A record of microplastic in the marine nearshore waters of South Georgia
The polar plastics research community have recommended the spatial coverage of microplastic investigations in Antarctica and the Southern Ocean be increased. Presented here is a baseline estimate of microplastics in the nearshore waters of South Georgia, the first in situ study of the north-east coast of the island. Our results show that the microplastic concentration in seawater at twelve stations in proximity to King Edward Point Research Station ranged from 1.75 ± 5.17 MP/L (mean ± SD), approximately one order of magnitude higher than similar studies of sea surface waters south of the Polar Front. Levels of microplastics in freshwater (sampled from Gull Lake) and precipitation (collected adjacent to the research station) were 2.67 ± 3.05 MP/L, and 4.67 ± 3.21 MP/L respectively. There was no significant difference in the microplastic concentration between seawater sites, and no significant bilateral relationship between concentration and distance from the research station outlets. We report an average concentration of 1.66 ± 3.00 MP/L in wastewater collected from the research station but overall, the counts of microplastics were too low to attach any statistical significance to the similarity in the microplastic assemblages of seawater and wastewater, or assemblages retrieved from penguin species in the region in other studies. Using a calculation described in contemporary literature we estimate the number of microfibres potentially being released from ships and stations annually in the region but acknowledge that further samples are needed to support the figures generated. More extensive research into microplastic distribution, characteristics, and transport in the region is recommended to fully compute the level of risk which this pollutant represents to the ecosystem health of this remote region.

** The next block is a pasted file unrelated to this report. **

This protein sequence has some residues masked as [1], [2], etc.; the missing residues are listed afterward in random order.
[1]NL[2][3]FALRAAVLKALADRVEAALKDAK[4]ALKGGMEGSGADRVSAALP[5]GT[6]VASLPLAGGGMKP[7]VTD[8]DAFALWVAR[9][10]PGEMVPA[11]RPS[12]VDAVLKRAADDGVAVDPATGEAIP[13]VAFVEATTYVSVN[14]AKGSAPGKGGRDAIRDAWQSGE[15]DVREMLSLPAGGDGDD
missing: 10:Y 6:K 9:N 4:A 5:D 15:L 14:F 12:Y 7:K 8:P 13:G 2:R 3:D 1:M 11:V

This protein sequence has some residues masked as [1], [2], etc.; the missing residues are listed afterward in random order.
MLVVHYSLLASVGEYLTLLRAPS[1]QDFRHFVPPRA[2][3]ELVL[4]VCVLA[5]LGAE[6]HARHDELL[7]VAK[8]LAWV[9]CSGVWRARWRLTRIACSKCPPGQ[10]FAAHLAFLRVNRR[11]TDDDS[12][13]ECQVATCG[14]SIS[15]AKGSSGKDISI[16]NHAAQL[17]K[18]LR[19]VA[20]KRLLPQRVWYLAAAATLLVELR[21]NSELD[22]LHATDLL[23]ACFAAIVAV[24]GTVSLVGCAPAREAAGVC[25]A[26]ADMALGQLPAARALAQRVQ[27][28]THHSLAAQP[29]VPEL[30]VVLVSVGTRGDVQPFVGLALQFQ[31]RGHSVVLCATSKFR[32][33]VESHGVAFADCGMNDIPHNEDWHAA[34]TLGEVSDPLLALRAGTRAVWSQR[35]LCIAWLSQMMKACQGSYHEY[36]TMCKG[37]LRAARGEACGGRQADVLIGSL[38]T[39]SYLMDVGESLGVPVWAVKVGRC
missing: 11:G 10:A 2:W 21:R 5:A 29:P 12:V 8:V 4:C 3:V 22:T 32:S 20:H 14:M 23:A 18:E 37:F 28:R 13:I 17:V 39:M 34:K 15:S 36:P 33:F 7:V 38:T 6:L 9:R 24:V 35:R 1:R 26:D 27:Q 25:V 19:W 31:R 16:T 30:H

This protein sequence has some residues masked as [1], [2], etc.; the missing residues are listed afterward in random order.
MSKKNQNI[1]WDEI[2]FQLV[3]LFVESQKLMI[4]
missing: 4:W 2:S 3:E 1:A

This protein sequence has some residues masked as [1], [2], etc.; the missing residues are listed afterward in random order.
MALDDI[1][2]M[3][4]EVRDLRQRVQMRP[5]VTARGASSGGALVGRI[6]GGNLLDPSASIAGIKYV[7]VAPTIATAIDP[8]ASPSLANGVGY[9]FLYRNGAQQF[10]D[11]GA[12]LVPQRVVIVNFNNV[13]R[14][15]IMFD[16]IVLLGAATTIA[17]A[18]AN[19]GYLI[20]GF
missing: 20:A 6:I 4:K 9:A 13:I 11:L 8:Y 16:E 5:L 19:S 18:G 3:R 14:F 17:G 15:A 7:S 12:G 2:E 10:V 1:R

Authors: Buckingham, J.W., Manno, C. ORCID record for C. Manno, Waluda, C.M. ORCID record for C.M. Waluda, Waller, C.L.